Getting back up.

I sat here and looked at the blinking cursor for a solid 10 minutes before I had the courage to even write this first sentence. Where to begin? The word that comes to mind to describe the last 2 months of my life is “struggle.” Or maybe “fight.” “Survive.” “Live.”

I could go into detail about what’s happened. I could elucidate and point fingers and stomp my foot and lament on how unfair life is sometimes. I could go on to say that sometimes decisions get made for you. Sometimes you go to bed one evening thinking everything is fine and that you’re on the right path and that the life you’ve chosen so carefully for yourself is a good one. And then sometimes you wake up the next morning to find that the foundation has been rotting away for months, unbeknownst to half of the party.

It felt as if a bucket of ice water had been dumped over my head, reducing me to yet another millennial statistic. A house, a piece of paper, a white gold band, a surname reduced from eight letters to four, all arbitrary, symbolic, now meaningless. A brain that had rewired itself to make decisions based on coexisting with another person was left bereft and grasping at how to function. The terms “we,” “us,” and “our” were no longer relevant. The queen sized bed seemingly spanned the space of two miles without someone next to me. How would I show my face in a town where I knew everyone?

My first instinct was to run. I steeled my nerves, angrily shooed away the tears falling down my cheeks, and I called my best friend. I called her and I told her that I could not face the pitiful looks, the inquiries, the shock and unwarranted advise from people with the best intentions but the least tact. I couldn’t bear to hear, “You’re so young. You’ll find another husband.” “There’s someone out there for you.” Or, worse still, hear someone tear down a man I gave my life and soul to because that person thought it’s what I needed to hear.

So I prepared to flee. I counted my pennies and mentally packed what I knew I could fit in two suitcases and I prepared to leave.

But then I got sick. My body, in its reaction to the emotional trauma paired with exposure to 156 children 5 days a week, made a decision for me. Two rounds of antibiotics, a steroid shot, no voice, unable to sleep, unable to eat. I broke down mentally and physically. In the lowest point of a life filled with more valleys than peaks, I was broken down.

One fitfully sleepless, codeine-laden evening, I dreamt of a bird. Nothing else, just a bird of indeterminate species. It landed on a branch, ruffling its feathers and tucking its wings by its sides as it settled in for sleep. The bird closed its eyes and I opened mine.

I woke well before my alarm and stared, wide eyed, at the ceiling for two or three hours, listening to my dogs snoring beside me. The sun came up, and I took my daily antibiotic, made a cup of strong black coffee, and sat silently in my kitchen floor for another couple of hours.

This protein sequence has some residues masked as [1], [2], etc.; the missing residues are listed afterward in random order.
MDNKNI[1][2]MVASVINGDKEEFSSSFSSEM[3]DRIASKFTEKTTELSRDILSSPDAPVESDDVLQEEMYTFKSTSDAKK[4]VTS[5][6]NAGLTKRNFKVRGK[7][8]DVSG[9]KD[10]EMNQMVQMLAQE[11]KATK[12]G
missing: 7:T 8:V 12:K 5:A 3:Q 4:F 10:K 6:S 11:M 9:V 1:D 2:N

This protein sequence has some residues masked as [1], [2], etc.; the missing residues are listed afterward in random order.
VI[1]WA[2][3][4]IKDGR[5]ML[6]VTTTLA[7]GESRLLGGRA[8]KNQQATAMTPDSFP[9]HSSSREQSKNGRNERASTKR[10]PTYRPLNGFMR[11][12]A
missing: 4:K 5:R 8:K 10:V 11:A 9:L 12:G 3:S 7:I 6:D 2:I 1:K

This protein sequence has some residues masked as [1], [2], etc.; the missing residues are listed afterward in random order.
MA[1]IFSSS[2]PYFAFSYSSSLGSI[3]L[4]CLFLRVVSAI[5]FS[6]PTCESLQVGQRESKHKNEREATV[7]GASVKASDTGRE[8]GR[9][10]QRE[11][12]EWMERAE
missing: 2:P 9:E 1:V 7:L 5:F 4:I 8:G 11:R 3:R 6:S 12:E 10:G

Then I picked up my phone and called The Yellow Bird, a gardening and gift shop in Downtown Dalton.

Because I worked for the Downtown Development Authority, I knew where there are quite a few lofts above many shops and businesses. Somewhat numbly, I asked the owner of The Yellow Bird, Sally, if she had any apartments available. Much to my disbelief, she affirmed that her middle unit was available, and that two other people had expressed interest. Those apartments don’t stay open very long, and I had called at the exact right moment.

Three days later, I signed the lease and began moving all of my belongings into my first apartment. Two days later, I was out of our house completely and living on my own for the first time in my entire life. I made the decision to stay, for at least a year, to save money, figure out what I want to do, and to live unbeholden to anyone in the comfort of a town I know inside and out.

I won’t say the past two months have been entirely bad. If you’ve seen me out and about, I don’t look woebegone. I remind myself to smile because the alternative is to sink down and stay there. I have relied heavily on my friends, who have done a stellar job of checking in on me, yet remembering to not handle me with kid gloves. I have made a few new friends.

So I vow to not stay away as long from My Crunchy Crusade. I have been so terrified to put this awful year into words. What started out as a positive year turned into tragedy around June, when I lost my job at U.S. Xpress and my relationship started to unravel at the seams. But I have also been through some amazing changes, like directing “The Great Gatsby” at Dalton Little Theatre and starting a brand new job at the Whitfield County-Dalton Day Care Center. Both of these topics will be explored in future posts, I promise.

But for now, I’ll leave you, dear reader, with some notes of hope from this most trying of eras.

I am obsessed with my new apartment. I walk to work every single day, half a mile each way. I have lost 15 pounds. I have started to enjoy the person I am for what seems like the first time in my life. And with the changing of the season, my perception has changed of the cooling weather and dying leaves.